• Rachel Dolezal. Please, just stop it. Listen… I’m not going to do this. Was this not enough? I feel like I’ve been putting up with blackface all fucking year and I HAVE HAD IT. White people come get your folks. This is your responsibility. Stop whining, stop ignoring and do the work. Shed your fragility, examine your privilege. Because what I won’t do is waste another moment recentering whiteness. I want to know how Dajerria Becton is doing. I want to celebrate Aaron Rushing. I want to dance to playlists for carefree black gurls.
  • Video of me and Nikki reading at Sector 2337, dutifully recorded by Steve Halle.
  • Menless Mondays. I’m instituting this. I’m tired of (cishet)men, I’m tired of seeing them everywhere, having to hear their (unsolicited) opinions. I’ve had it. Especially with the way that they want a fucking cookie for doing shit any decent person would do while most women can’t even give themselves credit for the multiple incredible things they do and contribute to the people around them. And I don’t believe that I have to say this but I obviously don’t hate men, some of my very best friends are men, but they also aren’t drunk on their male privilege, they don’t interrupt me when I’m talking, and they don’t bore me and anyone within earshot with basic ass unoriginal mediocre male thoughts. What’s so disgusting to me about men has nothing to do with their bodies and everything to do with the stench of unchallenged privilege they wallow in. Don’t fucking “notallmen” me. So every Monday I’m going to ban men, not all men.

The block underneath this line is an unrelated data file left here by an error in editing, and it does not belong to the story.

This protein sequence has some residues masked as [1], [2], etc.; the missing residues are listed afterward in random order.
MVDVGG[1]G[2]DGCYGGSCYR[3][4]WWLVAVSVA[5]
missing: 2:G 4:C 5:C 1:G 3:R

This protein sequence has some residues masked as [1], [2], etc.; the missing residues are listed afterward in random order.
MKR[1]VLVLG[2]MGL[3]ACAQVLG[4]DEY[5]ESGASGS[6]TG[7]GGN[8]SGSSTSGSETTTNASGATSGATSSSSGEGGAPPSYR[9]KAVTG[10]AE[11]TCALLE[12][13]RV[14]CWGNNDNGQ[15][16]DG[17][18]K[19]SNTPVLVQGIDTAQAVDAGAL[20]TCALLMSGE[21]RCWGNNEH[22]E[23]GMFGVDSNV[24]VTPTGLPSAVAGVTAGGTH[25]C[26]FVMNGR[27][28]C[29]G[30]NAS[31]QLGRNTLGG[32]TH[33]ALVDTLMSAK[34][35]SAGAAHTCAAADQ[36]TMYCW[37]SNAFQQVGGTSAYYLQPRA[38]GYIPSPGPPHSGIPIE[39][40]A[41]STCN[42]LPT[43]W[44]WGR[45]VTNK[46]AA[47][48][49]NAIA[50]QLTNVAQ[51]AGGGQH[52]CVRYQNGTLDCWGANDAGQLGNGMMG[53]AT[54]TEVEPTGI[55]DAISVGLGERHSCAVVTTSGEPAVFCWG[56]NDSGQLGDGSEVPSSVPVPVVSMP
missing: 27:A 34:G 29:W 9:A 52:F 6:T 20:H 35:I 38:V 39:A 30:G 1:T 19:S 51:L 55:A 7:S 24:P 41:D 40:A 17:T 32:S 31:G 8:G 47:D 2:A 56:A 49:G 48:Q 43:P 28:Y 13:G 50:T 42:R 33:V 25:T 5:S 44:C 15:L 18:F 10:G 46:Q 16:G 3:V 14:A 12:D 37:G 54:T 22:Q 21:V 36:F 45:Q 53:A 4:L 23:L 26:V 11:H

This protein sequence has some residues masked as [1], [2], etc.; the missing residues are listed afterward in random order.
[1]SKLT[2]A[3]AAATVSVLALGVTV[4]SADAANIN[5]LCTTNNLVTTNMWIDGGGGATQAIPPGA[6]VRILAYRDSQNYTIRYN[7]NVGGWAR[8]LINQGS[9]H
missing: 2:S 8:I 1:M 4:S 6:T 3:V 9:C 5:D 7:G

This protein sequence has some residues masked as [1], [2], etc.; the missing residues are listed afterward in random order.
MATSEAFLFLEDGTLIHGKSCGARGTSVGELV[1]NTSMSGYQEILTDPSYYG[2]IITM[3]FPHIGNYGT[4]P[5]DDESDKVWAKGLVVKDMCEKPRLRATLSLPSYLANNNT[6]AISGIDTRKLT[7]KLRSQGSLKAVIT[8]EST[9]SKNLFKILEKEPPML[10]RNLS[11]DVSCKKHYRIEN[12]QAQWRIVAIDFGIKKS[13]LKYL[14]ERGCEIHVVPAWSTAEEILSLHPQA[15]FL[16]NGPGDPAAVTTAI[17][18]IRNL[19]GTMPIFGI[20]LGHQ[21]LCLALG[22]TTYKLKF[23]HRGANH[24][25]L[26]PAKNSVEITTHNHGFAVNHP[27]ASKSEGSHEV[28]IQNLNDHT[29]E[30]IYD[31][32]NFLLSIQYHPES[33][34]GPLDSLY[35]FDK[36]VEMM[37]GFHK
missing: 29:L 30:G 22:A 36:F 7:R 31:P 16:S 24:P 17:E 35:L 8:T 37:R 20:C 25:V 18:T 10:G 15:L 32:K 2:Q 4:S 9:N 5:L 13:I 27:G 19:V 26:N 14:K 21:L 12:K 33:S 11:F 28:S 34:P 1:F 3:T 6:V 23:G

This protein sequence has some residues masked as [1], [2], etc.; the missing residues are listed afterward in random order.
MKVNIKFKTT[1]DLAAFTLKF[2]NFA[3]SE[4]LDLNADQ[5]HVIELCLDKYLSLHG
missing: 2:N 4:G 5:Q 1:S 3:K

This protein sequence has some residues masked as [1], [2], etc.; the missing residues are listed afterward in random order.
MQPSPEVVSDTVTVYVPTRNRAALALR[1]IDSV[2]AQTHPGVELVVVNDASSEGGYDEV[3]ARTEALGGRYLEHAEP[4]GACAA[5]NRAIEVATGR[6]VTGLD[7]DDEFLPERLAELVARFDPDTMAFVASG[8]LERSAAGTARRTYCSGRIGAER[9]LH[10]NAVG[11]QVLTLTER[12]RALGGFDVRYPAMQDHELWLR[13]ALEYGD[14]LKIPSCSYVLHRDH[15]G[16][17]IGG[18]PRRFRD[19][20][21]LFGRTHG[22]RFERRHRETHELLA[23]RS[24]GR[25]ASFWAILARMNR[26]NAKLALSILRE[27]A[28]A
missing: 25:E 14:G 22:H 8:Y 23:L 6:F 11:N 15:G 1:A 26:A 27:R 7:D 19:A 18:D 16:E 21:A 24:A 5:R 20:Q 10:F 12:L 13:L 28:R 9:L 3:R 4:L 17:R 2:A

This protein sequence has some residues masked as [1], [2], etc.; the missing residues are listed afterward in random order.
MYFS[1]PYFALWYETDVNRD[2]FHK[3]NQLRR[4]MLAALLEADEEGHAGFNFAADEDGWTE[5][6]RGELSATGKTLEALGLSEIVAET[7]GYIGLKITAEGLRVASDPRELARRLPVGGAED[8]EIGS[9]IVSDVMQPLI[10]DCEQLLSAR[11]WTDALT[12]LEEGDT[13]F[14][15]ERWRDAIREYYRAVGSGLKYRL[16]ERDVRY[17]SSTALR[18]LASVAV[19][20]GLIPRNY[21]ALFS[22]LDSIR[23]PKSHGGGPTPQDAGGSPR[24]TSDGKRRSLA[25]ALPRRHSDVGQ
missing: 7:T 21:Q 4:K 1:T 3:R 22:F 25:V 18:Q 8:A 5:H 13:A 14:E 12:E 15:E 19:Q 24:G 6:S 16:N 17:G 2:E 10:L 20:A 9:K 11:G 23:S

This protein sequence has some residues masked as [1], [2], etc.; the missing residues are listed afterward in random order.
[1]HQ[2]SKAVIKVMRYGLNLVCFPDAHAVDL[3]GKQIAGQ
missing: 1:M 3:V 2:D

• Excited to read this article and this interview over at the Asian American Writers’ Workshop. I am a huge fan of Don Mee Choi’s translation of Kim Hyesoon’s poetry so I can’t wait to read this interview and be slayed.

Tata my lonely britches, Harrison this is for you.

Sade Murphy
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About The Author

Sade Murphy

Sade Murphy was born and raised in Houston, TX. She is the author of "Dream Machine," a poetry collection.